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Kathleen C. Matlock
Member
Username: kcmatlock

Post Number: 8
Registered: 01-2008
Posted on Friday, August 19, 2011 - 11:55 am:   Edit Post Print Post

I forgot to add that, like Gritz, I'm a big vinegar user in my head. A little splash goes a long way toward eliminating crusties and nasties on a regular basis.
 

Eric Gritzmacher
Intermediate Member
Username: eneveaux

Post Number: 12
Registered: 08-2008
Posted on Friday, August 19, 2011 - 11:10 am:   Edit Post Print Post

Like KC, i keep my seawater intake closed, especially when in a harbor or marina where the water is usually nasty. Also, when pumping into the holding tank, i try and use fresh water whenever possible. I just use the faucet from the head sink - it has an extension. About the only time i use seawater is when i need to conserve fresh water. Even then, i will flush through some fresh water after using seawater. A little diluted vinegar from time to time also helps.
 

David Sheriff
Board Administrator
Username: admin

Post Number: 343
Registered: 01-2004
Posted on Tuesday, August 16, 2011 - 10:52 am:   Edit Post Print Post

What a terrific, simple idea Kathleen. Actually, I do the same thing when I have some surplus fresh water, like a thermos of hot water that has finally cooled. I find, however, that it takes a few days for the seawater intake in my head to go anerobic. Once I purge it with the first flush, it's pretty good after that.

I'm slightly overboard on working out ways to minimize fresh water use on my 28' Islander. The tank holds 24 gallons and I like to see sometimes how long I can make it last.

I also have a powered vent fan in the head. I've accepted that there will be some head odor and do what I can to get rid of it. The fan was originally a solar powered Nicro, but the motor lasted just a few months longer than the 3 year warranty. On inspection, the commutator and brushes were metal as the fan ran on 2 volts. Wear is inevetable, so figure on replacing every three years. I put a 12 volt computer fan in mine, but your mileage may vary. The way you have to put in the fan, it is very sensitive to saltwater, so it's easy to kill if you don't shut the vent religiously every time out.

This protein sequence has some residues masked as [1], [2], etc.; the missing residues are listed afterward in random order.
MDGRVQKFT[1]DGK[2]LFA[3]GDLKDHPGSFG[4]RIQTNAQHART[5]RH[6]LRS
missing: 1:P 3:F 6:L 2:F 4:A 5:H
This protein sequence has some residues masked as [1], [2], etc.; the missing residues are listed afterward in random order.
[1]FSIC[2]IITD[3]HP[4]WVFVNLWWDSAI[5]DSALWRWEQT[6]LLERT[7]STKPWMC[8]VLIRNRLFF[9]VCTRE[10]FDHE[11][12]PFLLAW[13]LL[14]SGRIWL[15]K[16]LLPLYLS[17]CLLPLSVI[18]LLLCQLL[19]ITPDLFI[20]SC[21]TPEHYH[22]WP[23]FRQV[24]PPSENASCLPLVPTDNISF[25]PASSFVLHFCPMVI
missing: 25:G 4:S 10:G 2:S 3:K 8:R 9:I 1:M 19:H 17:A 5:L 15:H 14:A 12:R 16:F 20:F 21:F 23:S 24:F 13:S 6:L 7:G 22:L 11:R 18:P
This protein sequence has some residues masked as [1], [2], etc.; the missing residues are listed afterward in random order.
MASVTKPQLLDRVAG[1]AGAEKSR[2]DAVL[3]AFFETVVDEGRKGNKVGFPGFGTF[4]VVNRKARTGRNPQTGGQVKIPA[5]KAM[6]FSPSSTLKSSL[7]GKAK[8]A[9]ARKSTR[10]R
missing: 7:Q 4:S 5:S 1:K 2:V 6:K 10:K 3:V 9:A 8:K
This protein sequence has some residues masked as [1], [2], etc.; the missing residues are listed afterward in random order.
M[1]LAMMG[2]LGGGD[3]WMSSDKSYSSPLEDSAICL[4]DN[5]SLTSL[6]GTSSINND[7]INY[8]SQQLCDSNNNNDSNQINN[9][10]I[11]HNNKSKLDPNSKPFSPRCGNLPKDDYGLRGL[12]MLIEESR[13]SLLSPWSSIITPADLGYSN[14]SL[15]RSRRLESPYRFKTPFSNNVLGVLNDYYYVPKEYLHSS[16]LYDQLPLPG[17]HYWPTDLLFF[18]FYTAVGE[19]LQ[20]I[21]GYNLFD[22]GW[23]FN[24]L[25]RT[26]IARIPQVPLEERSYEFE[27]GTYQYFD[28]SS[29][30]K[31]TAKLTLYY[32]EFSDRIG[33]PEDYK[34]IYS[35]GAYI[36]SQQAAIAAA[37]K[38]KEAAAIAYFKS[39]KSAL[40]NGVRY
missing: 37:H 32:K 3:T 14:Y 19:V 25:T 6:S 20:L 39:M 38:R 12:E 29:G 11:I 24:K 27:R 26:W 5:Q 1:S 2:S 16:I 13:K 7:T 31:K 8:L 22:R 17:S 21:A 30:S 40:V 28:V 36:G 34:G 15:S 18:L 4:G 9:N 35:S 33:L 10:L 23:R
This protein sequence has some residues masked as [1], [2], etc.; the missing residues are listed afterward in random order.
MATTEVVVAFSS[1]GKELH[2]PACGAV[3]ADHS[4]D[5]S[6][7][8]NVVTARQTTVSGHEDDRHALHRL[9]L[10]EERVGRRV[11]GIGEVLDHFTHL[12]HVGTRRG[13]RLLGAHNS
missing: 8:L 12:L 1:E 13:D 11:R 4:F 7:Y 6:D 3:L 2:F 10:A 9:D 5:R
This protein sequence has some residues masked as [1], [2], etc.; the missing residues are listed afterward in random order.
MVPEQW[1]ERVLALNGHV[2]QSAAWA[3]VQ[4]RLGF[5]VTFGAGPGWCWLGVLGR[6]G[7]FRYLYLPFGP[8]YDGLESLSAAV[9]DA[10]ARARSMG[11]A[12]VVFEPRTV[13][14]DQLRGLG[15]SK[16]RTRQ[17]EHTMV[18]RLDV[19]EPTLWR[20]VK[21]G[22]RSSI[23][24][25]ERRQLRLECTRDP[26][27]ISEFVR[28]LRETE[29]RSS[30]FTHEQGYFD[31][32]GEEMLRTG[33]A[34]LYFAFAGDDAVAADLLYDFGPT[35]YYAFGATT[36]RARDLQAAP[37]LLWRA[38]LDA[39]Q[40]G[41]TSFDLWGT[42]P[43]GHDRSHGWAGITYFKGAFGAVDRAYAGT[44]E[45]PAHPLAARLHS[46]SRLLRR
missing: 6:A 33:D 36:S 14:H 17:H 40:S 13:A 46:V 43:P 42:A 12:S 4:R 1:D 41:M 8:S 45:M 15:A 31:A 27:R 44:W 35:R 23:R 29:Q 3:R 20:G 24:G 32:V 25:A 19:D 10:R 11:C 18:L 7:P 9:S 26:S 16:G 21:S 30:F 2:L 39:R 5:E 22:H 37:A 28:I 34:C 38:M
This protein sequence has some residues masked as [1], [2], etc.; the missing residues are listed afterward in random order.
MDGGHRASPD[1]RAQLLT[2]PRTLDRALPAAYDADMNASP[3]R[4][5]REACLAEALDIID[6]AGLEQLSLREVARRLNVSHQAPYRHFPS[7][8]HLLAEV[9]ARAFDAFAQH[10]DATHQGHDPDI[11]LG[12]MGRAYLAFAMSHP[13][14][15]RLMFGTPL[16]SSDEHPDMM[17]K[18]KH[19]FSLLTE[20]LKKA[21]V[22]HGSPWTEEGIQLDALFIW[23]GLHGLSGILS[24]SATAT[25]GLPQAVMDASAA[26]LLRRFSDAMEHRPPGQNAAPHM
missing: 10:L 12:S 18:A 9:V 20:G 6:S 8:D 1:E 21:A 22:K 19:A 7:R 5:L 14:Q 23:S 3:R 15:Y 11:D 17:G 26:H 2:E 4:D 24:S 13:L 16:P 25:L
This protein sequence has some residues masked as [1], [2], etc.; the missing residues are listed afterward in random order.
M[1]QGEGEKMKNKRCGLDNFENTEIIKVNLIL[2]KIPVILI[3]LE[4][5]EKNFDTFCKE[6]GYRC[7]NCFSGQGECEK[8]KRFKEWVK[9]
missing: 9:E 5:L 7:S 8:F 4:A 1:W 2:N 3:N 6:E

The latest on the fan: I put in a on-off switch in the head so I don't have to listen to the fan whine when i close the vent. Also, I ran a 4 inch aluminum flexible duct to the vent opening and moved the fan down to waist-level in the corner. If you suck stale air out there you don't draw fragrance past your nose standing in the head.
 

Kathleen C. Matlock
Member
Username: kcmatlock

Post Number: 7
Registered: 01-2008
Posted on Monday, August 15, 2011 - 09:46 pm:   Edit Post Print Post

I can vouch for the fact that the entire system smells a million times better with the elimination of a salt water flush. I have my salt water intake thru-hull closed and don't use it. However, in my case, it was an easy option to use fresh water. My head has a foot pump that is fresh water plumbed. I just use that to put fresh water in a cup, then dump it in the bowl to flush using fresh water. Easy solution, no modification.